After summer of smoke, some Kamloops physicians calling on province to protect, inform citizens | iNFOnews | Thompson-Okanagan's News Source

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After summer of smoke, some Kamloops physicians calling on province to protect, inform citizens

Smoke from wildfires obscures the sun in Kamloops on August 7, 2017.
October 19, 2017 - 10:11 AM

KAMLOOPS - The thick wildfire smoke that blanketed Kamloops this past summer had a major impact on the healthy lifestyles of Kamloops residents according to a study by the Kamloops Physicians for a Healthy Environment Society.

Society spokesperson Dr. Jill Calder says they were concerned provincial and regional health authorities were not using this summer as an opportunity to study the impacts of poor air quality, so they decided to find some answers for themselves.

"We were noticing even problems in service delivery and being able to serve the evacuees," she says. "So we took it upon ourselves to do a survey monkey which is a way of quickly getting out information and collating it in terms of studying a population and doing it in real time."

The survey had nine question areas and received 641 responses, an amount Calder says is surprisingly high for a survey like this. Question areas included impacts on lifestyle, symptoms, and what people did to protect themselves.

"We found the wildfire smoke of this past summer really did impact the health and healthy lifestyles of the Kamloops region and we call it significant," she says.

The study found a majority of respondents — 54.4 per cent — had to change their lifestyle because of the smoke. In contrast, only 15 people or 2.3 per cent of those who took the survey felt their lifestyle was not impacted.

In terms of symptoms, the survey found people weren't just suffering from respiratory issues.

The report says symptoms were extensive, with the most common being eye and throat irritation, headache and irritability, along with fatigue and malaise. People surveyed also said the smoke gave them a cough, phlegm, asthma and nose irritation.

A smaller number of respondents said the smoke made them feel anxious, disrupted their sleep and upset their stomach to the point of nausea.

The good news for Calder and her fellow doctors is they found a high rate of people taking precautions to protect themselves from the fine particulate matter carried by the smoke.

Over 97 per cent of respondents took some protective measures, the report says, which included increased furnace air blower filter exchanges, mild lifestyle adjustments, increased use of medications, N95 masks or equivalents, air purifier units and less specialized masks.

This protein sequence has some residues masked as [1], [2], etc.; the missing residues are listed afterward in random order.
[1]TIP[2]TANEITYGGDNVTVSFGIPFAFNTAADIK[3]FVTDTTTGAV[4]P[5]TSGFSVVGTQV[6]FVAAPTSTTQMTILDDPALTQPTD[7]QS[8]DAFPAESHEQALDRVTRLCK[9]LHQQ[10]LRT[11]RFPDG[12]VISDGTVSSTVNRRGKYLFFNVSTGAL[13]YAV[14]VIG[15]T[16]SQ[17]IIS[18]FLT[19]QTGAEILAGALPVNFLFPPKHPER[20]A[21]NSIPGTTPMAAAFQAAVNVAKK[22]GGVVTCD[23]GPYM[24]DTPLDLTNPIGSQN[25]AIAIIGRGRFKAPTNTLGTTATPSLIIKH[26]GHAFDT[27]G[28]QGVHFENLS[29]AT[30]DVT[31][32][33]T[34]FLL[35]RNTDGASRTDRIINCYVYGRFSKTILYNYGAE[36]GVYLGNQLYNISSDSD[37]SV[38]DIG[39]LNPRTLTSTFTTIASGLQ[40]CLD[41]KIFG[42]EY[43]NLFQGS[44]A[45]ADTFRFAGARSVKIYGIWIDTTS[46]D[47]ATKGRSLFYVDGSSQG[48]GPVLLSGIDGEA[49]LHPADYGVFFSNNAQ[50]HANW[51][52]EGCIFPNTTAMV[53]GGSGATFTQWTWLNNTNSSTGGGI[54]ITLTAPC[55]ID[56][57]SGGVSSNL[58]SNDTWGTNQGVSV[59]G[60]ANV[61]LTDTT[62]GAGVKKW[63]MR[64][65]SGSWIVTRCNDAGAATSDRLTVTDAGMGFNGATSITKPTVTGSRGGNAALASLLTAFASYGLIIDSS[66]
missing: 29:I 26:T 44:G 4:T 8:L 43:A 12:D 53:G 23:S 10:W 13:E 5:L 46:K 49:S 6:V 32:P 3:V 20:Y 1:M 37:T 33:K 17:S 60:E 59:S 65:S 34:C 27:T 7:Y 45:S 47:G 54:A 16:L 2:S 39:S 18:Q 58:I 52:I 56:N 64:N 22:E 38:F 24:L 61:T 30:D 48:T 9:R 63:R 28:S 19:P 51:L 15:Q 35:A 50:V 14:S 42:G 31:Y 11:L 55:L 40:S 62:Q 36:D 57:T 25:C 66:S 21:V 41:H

Only 2.5 per cent of those who took the survey reported no symptoms from the smoke.

Other question areas like impacts on work or outdoor activities all found a majority of respondents had to alter their lifestyle to make it through the summer.

The survey also allowed for respondents to say what they would like to see done in the future when Kamloops is blanketed by smoke. Roughly two-thirds or 369 survey takers stated they believe the provincial government needs to review wildfire strategies and wanted more understandable data in “real time” for air quality alerts.

About half of the respondents agreed there should be an active air shed management program for the region and there should be collaboration between public and private sectors for monitoring air quality, the survey says.

Dr. Calder says the report has been sent Ministry of Environment as well the public health officers at the Interior Health Authority in an effort to convince them to better prepare Kamloops for another summer of smoke.

"We were concerned especially where the air quality health index was lagging behind on informing us around the quality of our air," she says. "There were multiple times throughout the summer when the air quality health index was simply not the tool required for this job of informing the public so they could protect themselves."

In the report's conclusion the doctors admit the results of their survey and study are far from unexpected, but point out now that their predictions have been proven and quantified, the necessary health authorities can take action to lessen the impact of future air pollution events.

You can read the Kamloops Physicians for a Healthy Environment Society report online here.

Find past stories on the wildfires in B.C. this past summer here.

To contact a reporter for this story, email Mike McDonald or call 250-819-3723 or email the editor. You can also submit photos, videos or news tips to the newsroom and be entered to win a monthly prize draw.

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News from © iNFOnews, 2017

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